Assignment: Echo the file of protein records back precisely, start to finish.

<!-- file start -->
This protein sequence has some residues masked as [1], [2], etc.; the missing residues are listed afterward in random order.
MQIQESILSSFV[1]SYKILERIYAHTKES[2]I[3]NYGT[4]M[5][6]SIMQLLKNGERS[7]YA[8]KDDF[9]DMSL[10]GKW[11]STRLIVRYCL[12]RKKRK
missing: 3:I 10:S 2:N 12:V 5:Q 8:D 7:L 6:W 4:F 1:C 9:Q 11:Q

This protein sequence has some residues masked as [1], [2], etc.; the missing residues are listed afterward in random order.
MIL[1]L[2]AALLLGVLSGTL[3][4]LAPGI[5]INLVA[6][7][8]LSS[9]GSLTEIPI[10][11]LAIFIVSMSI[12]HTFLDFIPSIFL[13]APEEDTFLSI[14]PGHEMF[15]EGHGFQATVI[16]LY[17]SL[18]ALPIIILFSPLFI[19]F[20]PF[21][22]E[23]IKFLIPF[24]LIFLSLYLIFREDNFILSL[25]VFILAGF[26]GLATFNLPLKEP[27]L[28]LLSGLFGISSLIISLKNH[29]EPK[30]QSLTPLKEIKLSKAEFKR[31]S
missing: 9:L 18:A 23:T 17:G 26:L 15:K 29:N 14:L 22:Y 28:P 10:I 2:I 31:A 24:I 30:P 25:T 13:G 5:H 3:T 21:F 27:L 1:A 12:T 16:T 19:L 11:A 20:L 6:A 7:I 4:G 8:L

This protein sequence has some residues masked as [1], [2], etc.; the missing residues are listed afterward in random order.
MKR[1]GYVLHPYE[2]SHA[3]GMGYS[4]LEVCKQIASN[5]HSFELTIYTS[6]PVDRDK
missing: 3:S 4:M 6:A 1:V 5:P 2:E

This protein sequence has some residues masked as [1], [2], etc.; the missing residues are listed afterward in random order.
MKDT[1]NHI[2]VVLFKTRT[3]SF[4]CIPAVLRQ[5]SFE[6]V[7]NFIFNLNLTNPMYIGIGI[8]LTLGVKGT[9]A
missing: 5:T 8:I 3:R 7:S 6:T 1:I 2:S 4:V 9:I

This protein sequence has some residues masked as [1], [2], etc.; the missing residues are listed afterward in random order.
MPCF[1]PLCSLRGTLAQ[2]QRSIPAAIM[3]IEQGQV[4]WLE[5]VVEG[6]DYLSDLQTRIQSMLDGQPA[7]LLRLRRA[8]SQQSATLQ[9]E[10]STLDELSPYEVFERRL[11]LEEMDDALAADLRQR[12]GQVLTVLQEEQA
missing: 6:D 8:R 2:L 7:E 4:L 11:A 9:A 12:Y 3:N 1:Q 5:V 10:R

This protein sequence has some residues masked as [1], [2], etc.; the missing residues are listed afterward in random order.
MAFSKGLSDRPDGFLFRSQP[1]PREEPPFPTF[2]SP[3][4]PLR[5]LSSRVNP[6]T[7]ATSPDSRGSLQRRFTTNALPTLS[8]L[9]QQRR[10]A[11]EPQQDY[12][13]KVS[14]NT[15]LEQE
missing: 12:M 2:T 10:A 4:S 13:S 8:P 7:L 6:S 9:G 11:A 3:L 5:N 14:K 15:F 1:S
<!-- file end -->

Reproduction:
This protein sequence has some residues masked as [1], [2], etc.; the missing residues are listed afterward in random order.
MQIQESILSSFV[1]SYKILERIYAHTKES[2]I[3]NYGT[4]M[5][6]SIMQLLKNGERS[7]YA[8]KDDF[9]DMSL[10]GKW[11]STRLIVRYCL[12]RKKRK
missing: 3:I 10:S 2:N 12:V 5:Q 8:D 7:L 6:W 4:F 1:C 9:Q 11:Q

This protein sequence has some residues masked as [1], [2], etc.; the missing residues are listed afterward in random order.
MIL[1]L[2]AALLLGVLSGTL[3][4]LAPGI[5]INLVA[6][7][8]LSS[9]GSLTEIPI[10][11]LAIFIVSMSI[12]HTFLDFIPSIFL[13]APEEDTFLSI[14]PGHEMF[15]EGHGFQATVI[16]LY[17]SL[18]ALPIIILFSPLFI[19]F[20]PF[21][22]E[23]IKFLIPF[24]LIFLSLYLIFREDNFILSL[25]VFILAGF[26]GLATFNLPLKEP[27]L[28]LLSGLFGISSLIISLKNH[29]EPK[30]QSLTPLKEIKLSKAEFKR[31]S
missing: 9:L 18:A 23:T 17:G 26:L 15:K 29:N 14:L 22:Y 28:P 10:I 2:I 31:A 24:I 30:P 25:T 13:G 5:H 3:T 21:F 27:L 1:A 12:T 16:T 19:L 11:A 20:L 6:A 7:I 4:G 8:L

This protein sequence has some residues masked as [1], [2], etc.; the missing residues are listed afterward in random order.
MKR[1]GYVLHPYE[2]SHA[3]GMGYS[4]LEVCKQIASN[5]HSFELTIYTS[6]PVDRDK
missing: 3:S 4:M 6:A 1:V 5:P 2:E

This protein sequence has some residues masked as [1], [2], etc.; the missing residues are listed afterward in random order.
MKDT[1]NHI[2]VVLFKTRT[3]SF[4]CIPAVLRQ[5]SFE[6]V[7]NFIFNLNLTNPMYIGIGI[8]LTLGVKGT[9]A
missing: 5:T 8:I 3:R 7:S 6:T 1:I 2:S 4:V 9:I

This protein sequence has some residues masked as [1], [2], etc.; the missing residues are listed afterward in random order.
MPCF[1]PLCSLRGTLAQ[2]QRSIPAAIM[3]IEQGQV[4]WLE[5]VVEG[6]DYLSDLQTRIQSMLDGQPA[7]LLRLRRA[8]SQQSATLQ[9]E[10]STLDELSPYEVFERRL[11]LEEMDDALAADLRQR[12]GQVLTVLQEEQA
missing: 6:D 8:R 2:L 7:E 4:L 11:A 9:A 12:Y 3:N 1:Q 5:V 10:R

This protein sequence has some residues masked as [1], [2], etc.; the missing residues are listed afterward in random order.
MAFSKGLSDRPDGFLFRSQP[1]PREEPPFPTF[2]SP[3][4]PLR[5]LSSRVNP[6]T[7]ATSPDSRGSLQRRFTTNALPTLS[8]L[9]QQRR[10]A[11]EPQQDY[12][13]KVS[14]NT[15]LEQE
missing: 12:M 2:T 10:A 4:S 13:S 8:P 7:L 6:S 9:G 11:A 3:L 5:N 14:K 15:F 1:S